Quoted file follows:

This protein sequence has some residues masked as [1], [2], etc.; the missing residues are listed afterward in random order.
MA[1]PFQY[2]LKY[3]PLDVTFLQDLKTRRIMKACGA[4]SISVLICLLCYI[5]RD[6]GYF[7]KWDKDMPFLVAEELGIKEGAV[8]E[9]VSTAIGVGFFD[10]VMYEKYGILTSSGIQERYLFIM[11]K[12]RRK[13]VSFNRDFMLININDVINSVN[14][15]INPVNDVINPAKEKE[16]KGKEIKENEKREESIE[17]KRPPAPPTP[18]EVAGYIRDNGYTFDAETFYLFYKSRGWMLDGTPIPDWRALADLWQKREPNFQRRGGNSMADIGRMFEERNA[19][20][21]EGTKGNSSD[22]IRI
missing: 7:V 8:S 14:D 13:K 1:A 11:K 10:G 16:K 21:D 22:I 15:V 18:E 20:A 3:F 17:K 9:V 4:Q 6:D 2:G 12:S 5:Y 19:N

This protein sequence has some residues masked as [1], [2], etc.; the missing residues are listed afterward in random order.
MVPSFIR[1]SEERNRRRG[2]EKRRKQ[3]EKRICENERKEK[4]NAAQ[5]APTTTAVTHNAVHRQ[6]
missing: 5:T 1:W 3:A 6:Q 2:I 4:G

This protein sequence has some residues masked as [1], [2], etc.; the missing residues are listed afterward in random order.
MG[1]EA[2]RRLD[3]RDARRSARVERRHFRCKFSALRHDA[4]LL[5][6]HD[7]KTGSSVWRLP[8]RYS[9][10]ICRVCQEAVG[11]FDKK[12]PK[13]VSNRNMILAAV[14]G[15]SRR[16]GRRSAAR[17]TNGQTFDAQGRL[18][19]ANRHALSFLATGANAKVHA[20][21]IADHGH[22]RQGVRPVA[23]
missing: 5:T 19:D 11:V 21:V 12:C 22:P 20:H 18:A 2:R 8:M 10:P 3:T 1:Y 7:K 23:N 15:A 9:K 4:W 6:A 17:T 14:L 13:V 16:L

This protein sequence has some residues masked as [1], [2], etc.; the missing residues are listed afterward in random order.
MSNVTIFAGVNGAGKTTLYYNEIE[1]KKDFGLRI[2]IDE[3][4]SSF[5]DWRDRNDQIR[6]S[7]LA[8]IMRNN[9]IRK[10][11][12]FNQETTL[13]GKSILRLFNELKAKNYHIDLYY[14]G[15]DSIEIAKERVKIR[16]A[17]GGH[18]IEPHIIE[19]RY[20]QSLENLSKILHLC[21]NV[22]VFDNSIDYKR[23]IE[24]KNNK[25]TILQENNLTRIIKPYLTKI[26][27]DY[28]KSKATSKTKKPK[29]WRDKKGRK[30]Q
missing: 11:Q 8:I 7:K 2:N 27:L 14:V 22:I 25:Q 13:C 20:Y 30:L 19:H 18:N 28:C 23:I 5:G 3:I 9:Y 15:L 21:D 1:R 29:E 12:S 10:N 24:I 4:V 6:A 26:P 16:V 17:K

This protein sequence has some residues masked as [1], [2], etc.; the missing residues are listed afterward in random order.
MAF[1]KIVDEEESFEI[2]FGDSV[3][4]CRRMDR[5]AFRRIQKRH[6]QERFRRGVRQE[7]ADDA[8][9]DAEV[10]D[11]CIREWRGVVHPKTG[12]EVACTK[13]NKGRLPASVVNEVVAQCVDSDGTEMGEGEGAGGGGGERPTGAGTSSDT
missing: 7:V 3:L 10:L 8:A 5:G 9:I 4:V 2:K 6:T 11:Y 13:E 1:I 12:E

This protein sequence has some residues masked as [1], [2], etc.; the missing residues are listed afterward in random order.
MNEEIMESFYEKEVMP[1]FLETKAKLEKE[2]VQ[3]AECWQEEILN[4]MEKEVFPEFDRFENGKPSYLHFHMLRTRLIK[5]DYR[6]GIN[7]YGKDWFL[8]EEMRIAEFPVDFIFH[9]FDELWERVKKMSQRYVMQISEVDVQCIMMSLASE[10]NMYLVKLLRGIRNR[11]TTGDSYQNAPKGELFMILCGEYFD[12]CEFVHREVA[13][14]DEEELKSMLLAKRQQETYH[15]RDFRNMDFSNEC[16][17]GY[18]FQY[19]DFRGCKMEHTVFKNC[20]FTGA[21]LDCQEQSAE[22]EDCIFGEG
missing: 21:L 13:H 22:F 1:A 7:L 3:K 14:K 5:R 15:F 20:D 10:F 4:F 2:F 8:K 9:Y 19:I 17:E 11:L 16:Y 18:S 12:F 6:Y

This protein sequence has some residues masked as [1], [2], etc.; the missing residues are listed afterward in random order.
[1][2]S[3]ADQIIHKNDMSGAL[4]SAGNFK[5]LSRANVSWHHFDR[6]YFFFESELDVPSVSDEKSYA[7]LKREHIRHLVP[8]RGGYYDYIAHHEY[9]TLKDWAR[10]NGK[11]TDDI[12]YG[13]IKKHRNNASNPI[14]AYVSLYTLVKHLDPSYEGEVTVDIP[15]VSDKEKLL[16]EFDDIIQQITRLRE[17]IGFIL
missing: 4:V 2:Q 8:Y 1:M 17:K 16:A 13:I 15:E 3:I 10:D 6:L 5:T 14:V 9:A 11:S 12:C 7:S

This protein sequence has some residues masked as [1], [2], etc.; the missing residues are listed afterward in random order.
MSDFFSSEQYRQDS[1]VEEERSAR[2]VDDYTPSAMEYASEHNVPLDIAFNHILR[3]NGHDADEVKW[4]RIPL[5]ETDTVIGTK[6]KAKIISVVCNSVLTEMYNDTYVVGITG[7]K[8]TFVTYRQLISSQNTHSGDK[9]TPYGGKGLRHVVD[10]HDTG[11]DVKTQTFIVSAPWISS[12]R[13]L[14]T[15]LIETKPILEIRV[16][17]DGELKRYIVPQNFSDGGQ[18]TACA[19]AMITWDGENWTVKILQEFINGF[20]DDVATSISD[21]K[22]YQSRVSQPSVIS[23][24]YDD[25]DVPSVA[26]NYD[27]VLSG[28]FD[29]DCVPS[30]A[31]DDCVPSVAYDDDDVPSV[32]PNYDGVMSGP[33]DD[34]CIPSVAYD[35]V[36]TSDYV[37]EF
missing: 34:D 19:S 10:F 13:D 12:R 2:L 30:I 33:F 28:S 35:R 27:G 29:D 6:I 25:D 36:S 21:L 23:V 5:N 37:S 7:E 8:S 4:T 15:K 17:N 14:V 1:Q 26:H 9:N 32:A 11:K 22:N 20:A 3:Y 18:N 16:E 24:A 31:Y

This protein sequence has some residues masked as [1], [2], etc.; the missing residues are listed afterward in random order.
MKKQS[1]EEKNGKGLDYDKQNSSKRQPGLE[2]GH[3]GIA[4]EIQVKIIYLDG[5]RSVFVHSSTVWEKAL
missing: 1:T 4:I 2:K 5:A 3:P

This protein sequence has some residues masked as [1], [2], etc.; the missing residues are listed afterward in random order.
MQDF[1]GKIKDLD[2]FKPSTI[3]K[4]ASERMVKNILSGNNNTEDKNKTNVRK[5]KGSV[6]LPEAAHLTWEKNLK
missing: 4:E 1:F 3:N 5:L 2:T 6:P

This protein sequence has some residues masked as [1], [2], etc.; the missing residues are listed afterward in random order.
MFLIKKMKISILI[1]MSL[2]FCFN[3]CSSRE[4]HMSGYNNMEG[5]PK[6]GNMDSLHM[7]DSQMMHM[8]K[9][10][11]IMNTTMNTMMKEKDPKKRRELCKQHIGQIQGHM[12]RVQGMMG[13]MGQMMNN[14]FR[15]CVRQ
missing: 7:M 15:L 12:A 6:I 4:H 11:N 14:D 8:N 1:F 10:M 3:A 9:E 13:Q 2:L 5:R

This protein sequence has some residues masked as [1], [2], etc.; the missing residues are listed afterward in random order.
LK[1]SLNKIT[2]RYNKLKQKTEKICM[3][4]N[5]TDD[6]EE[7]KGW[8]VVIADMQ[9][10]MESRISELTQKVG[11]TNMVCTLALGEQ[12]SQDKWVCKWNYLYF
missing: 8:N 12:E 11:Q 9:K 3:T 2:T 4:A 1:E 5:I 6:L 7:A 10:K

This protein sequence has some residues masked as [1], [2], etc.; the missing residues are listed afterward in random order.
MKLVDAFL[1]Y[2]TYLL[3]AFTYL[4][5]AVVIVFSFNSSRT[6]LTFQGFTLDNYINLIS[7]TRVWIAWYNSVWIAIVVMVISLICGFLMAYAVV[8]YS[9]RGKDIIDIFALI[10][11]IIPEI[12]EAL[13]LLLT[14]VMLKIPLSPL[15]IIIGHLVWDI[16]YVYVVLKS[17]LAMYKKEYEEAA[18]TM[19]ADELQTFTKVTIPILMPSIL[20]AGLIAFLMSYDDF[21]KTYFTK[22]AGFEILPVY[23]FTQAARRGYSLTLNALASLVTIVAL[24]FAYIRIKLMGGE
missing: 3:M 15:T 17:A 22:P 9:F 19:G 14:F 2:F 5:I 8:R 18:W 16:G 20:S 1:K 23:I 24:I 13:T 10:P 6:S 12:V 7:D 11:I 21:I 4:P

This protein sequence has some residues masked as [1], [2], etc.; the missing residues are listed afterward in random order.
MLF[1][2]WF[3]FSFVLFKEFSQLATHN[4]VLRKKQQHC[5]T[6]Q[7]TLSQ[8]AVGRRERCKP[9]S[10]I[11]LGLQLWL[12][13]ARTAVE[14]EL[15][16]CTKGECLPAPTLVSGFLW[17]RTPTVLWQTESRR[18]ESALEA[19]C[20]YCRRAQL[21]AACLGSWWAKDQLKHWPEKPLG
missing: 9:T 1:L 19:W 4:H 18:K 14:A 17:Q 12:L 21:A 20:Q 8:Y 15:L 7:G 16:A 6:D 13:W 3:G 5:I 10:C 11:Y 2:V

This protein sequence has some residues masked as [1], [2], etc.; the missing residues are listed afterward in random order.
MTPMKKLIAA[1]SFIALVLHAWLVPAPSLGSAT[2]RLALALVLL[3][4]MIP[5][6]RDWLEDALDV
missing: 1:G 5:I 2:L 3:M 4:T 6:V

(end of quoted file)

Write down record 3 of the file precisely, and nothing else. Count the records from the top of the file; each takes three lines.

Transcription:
This protein sequence has some residues masked as [1], [2], etc.; the missing residues are listed afterward in random order.
MG[1]EA[2]RRLD[3]RDARRSARVERRHFRCKFSALRHDA[4]LL[5][6]HD[7]KTGSSVWRLP[8]RYS[9][10]ICRVCQEAVG[11]FDKK[12]PK[13]VSNRNMILAAV[14]G[15]SRR[16]GRRSAAR[17]TNGQTFDAQGRL[18][19]ANRHALSFLATGANAKVHA[20][21]IADHGH[22]RQGVRPVA[23]
missing: 5:T 19:D 11:V 21:V 12:C 22:P 20:H 18:A 2:R 8:M 10:P 3:T 1:Y 7:K 23:N 15:A 9:K 4:W 6:A 17:T 14:L 13:V 16:L